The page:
On Authenticity

posted in: Philosophy, Technology | 0

My generation – the Millennial generation – grew up with an extreme excess of advertising and material goods. So much was artificial, and still is. Whatever had any original appeal was taken and duplicated endlessly so it could be sold to everyone who might want it, and even many people who did not really want it.

I think this is why there is something charming and wholesome and romantic about all-natural and organic goods and materials.

And the same holds true for authentic people. Someone being themselves whether you like it or not gives you a little break from selling to others and being sold to, and to remember that the world does not revolve around you.

The reason this is critical is not merely that such reminders make us feel better temporarily. The reason is that the world, in fact, does not revolve around us. And this is a relief because we sense the truth and goodness of that fact, and the perversity and dysfunction of the alternative.

All the stress and pressure of the world trying to constantly sell you things, or persuade you of your unhappiness and inadequacy without their products and services – we know the universe is not supposed to work that way, and that it would fall apart if it really did. There is something terrifying and unstable about us being the center of everything, or our desires being all that matter. Yet that sense of brokenness recedes a bit in the face of simple authenticity.

Selling Authenticity

That is, that particular sense of brokenness recedes in the face of actual authenticity.

The trick in recent years has been for companies and individuals to recognize the desire in millennials to get an authentic experience or interaction.  Product development and marketing campaigns have been adjusted accordingly. Now, oddly enough, we are surrounded with artificial authenticity. And the more realistic the artificial authenticity is, the happier we are. Only there is still something off about it. We recognize that subconsciously.

Like Neo in the Matrix questioning whether the world around him is real, then finding out it is all a very sophisticated computer program designed to enslave mankind, we suspect something is amiss. This realization scratches at the door of our mind, and it will not go away whether we choose to open that door or lock and bar it.

I wonder sometimes whether our world is more similar than not to Huxley’s dystopian Brave New World. There the factories churned out goods constantly to keep the lower castes busy with employment. And the factories became so adept at producing that a constant demand for new goods needed to be maintained. So, the public was brainwashed with phrases like “ending is better than mending” and “the more stitches, the less riches.” These reminded everyone to throw away damaged appliances and clothing rather than trying to repair them. And where the pain of their sterile, artificial, and meaningless existence became too much, the masses were given psychotropic drugs and pornographic films as pacifiers.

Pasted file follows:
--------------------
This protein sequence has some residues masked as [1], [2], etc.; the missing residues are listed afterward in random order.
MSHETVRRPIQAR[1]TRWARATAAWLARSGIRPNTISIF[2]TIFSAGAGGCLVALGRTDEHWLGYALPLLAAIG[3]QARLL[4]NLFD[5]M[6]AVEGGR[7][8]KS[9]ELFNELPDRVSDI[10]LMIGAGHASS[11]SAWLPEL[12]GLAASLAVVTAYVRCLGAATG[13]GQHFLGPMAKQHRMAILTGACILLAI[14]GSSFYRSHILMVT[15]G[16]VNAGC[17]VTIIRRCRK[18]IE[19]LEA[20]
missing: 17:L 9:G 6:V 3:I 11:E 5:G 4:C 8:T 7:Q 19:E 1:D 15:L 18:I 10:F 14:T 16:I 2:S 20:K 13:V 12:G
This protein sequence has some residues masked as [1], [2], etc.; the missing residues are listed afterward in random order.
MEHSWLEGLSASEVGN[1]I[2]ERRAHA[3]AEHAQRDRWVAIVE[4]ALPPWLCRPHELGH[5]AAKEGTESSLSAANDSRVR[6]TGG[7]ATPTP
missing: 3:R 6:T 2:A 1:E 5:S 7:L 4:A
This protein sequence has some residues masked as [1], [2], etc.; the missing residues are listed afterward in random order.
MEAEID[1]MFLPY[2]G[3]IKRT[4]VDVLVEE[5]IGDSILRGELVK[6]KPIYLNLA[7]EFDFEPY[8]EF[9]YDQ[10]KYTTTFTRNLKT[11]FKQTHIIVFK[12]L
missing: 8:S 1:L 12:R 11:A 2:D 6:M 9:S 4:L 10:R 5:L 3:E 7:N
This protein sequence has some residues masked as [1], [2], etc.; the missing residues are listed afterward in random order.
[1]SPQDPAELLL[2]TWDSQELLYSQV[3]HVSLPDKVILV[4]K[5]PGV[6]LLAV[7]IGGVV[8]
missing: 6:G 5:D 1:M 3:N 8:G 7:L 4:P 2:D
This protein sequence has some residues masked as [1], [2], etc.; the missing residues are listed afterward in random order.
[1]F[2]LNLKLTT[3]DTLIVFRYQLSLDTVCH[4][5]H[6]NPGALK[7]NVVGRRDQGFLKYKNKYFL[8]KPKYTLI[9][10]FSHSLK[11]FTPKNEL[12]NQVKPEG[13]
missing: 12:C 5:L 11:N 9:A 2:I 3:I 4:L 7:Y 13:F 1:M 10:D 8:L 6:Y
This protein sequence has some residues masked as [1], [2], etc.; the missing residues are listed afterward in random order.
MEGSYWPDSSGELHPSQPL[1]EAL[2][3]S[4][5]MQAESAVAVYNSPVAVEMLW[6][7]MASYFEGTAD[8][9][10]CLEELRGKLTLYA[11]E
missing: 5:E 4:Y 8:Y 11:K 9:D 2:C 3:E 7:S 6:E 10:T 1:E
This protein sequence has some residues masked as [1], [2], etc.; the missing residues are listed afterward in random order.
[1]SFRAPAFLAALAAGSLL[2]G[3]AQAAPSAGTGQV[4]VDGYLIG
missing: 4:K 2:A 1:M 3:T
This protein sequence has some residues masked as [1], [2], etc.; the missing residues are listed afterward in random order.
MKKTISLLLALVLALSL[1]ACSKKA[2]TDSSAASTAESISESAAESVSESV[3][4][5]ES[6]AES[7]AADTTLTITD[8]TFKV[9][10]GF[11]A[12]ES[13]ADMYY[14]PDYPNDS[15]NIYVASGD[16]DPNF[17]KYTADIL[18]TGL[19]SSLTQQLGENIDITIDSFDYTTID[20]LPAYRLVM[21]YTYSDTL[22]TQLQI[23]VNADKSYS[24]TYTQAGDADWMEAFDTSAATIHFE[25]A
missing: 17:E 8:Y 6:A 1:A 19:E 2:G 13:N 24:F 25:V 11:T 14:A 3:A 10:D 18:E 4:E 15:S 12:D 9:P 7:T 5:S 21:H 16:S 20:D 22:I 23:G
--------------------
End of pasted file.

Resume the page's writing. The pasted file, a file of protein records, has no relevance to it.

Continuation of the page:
Planned Obsolescence

What do we find today? How many people know how to mend clothing? It is far easier, and cheaper, to replace most broken appliances than to fix them. Many electronics are not even made to be repaired. When they break, we immediately throw them away and replace them with newer, faster, shinier versions.

And they are designed to break rather than last.

Think of iPhone. Apple intentionally slowed down older iPhones using software updates as newer models were released regularly. Conveniently, this increased dissatisfaction with older phones and boosted demand for the new ones. This guaranteed a steady revenue stream for Apple, which is what it was really all about to begin with. Who, after all, can imagine life without their smartphones now that we have experienced life with them?

Such is the world we live in. Our perception of new things is so constantly manipulated with even the subtlest of things, like processes slowed down on our iPhones. And for what purpose? We are manipulated toward constant dissatisfaction so others can profit from us.

Maintaining constant vigilance in such a world is exhausting. It is more than just the limitless and instant availability of information thanks to the internet. What is most exhausting is the inability to trust each cupful in a limitless sea of information to be genuine. Instead, we feel we are constantly being put on by selective cherry-picking of details to coax us in a direction convenient to someone else and unprofitable to us.

Yet ignorance is bliss. We are drawn to the illusion like moths to a flame. And we begin to prefer very convincing lies over truth, and artificial authenticity over the real thing. And the more we do this, I fear, the more broken and nonsensical our world becomes.


Follow Garrett Mullet:

Christian, husband to a darling wife, and father to seven children - I enjoy pipe-smoking, playing strategy games on my computer, listening to audio books, and writing. When I'm not asking you questions out loud, I'm endlessly asking myself silent questions in my head. I believe in God's grace, hard work, love, patience, contemplation, and courage.